Sandy Carson Gallery is featuring two sculpture shows in the front and a large print show in the back — the latter being a late addition intended as an introduction to the gallery's new owners and a new era there. I've covered the changes previously, but here's a recap: Sandy Carson sold her namesake gallery to Jan and Bill van Straaten, who own Riverhouse Editions, a fine printer, and the van Straaten Gallery in Steamboat Springs.
The first sculpture show is Life Is but a Dream: Caroline Douglas, which highlights the Boulder artist's interest in magic realism and whimsical subjects that have a children's-storybook quality. Figural ceramics has had its ups and downs, and the medium invariably brings to mind figurines like Hummels, which, I don't need to tell you, is not a good thing. But the rough and folksy clay modeling that Douglas employs — and, even more so, the gorgeous glazing she carries out — clearly separates her work from Grandma's bric-a-brac. The pieces depict people and animals, sometimes put together in unlikely pairings, and often feature disjunctions of scale between them, as with the giant rabbits on either side of a seated woman in "Family Portrait," a three-part sculpture.
In addition, Douglas's works are clearly technical triumphs that would be a real challenge to fire without mishap for anyone but a truly accomplished ceramicist. Practice makes perfect, as they say, and this recent batch is the product of a three-decade-long career. Douglas earned her BFA at the University of North Carolina at Greensboro and later spent time living and teaching in Scotland before moving to Boulder.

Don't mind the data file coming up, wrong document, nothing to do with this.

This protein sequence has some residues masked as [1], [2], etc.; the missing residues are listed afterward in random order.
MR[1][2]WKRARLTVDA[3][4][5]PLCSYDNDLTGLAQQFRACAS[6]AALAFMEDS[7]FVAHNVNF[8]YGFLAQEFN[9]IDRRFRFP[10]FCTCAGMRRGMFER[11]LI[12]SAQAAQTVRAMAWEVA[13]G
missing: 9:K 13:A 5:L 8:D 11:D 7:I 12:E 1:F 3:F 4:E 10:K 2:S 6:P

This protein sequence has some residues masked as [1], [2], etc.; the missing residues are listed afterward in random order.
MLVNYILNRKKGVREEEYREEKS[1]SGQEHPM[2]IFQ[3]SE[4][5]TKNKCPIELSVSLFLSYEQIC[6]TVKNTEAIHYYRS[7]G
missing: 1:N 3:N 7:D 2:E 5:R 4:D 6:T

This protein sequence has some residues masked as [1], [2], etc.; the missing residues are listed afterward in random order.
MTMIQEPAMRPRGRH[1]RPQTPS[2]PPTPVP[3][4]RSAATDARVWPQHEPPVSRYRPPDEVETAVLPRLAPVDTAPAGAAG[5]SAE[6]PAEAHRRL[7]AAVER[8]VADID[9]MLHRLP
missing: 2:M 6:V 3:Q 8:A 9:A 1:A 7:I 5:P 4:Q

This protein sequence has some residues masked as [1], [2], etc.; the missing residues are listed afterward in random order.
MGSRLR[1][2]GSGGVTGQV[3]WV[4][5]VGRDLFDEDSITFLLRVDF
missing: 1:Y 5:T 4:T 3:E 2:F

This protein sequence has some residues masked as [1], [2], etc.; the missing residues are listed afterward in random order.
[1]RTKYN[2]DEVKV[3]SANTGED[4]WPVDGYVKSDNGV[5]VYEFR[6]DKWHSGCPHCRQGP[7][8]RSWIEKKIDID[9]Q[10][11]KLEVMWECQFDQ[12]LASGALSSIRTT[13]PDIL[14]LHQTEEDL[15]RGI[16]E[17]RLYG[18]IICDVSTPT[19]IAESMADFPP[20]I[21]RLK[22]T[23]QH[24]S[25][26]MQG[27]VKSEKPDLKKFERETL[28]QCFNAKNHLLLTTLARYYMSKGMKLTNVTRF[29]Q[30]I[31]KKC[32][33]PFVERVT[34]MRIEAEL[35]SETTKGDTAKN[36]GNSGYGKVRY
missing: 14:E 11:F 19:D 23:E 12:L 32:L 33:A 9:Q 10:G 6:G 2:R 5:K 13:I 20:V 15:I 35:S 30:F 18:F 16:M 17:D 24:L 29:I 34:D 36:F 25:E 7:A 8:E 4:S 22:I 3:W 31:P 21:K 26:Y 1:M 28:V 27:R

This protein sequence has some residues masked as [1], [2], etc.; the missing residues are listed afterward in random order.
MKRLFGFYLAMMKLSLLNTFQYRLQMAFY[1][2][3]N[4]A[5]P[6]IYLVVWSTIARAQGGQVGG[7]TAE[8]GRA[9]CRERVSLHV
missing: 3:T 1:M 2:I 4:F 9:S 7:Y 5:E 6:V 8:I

Some of these pieces were previewed in Colorado Clay at Foothills Art Center a couple of months ago, including the two-part standout "Spoon Bending"; in both parts, a child is riding a giant fish. In a similar vein is "Night Ride Home," in which a little girl is astride an enormous fox. The most elaborate of Douglas's sculptures are the boats filled with figures, including "Slow Boat to China" and the even more ambitious "Summoning the Wind," which has a batik-dyed sail (how Boulder!).
I only have two criticisms of the Douglas show: It's too crowded, and the life-sized figures don't work well with the other pieces; I wish they'd been left out.
The second sculpture show, Clearing: Marc Berghaus, is made up of a heterogeneous group of mechanical sculptures by this Kansas-based artist. Despite the distance between his studio and the Mile High City, Berghaus has had an ongoing presence here in the form of exhibits presented during the past ten years. He's best known for his photos, which he's been doing since the 1980s and which Sandy Carson has shown before. But this is the first time the gallery has showcased his three-dimensional creations, previously exhibited at Artyard Contemporary Sculpture.
The Clearing pieces were done over the past fifteen years or so, but the show begins with his newest one, 2007's "Freeway Chase," which is very cool and pretty unforgettable. For this contraption, Berghaus has set a rotating cylinder at a diagonal perched on a motorized stand. He's painted the surface of the continuous side as though it were a miniature highway. Held slightly above the moving cylinder are small model cars that seem to be driving on the highway. A portable TV screen that viewers can look through creates the illusion of watching TV while the car chase unfolds from the perspective of a helicopter camera.
"Freeway Chase" makes an interesting comment on video art, since the piece is a mechanical imitation of it, as opposed to an electronic or digital one. Plus, the frame of the TV screen also comments on photo-based mediums. Berghaus doesn't mask the stuff outside of it as a real television picture would, so we see what's beyond that defining box, including not only the cylinder, but also the machines below it that allow it to turn.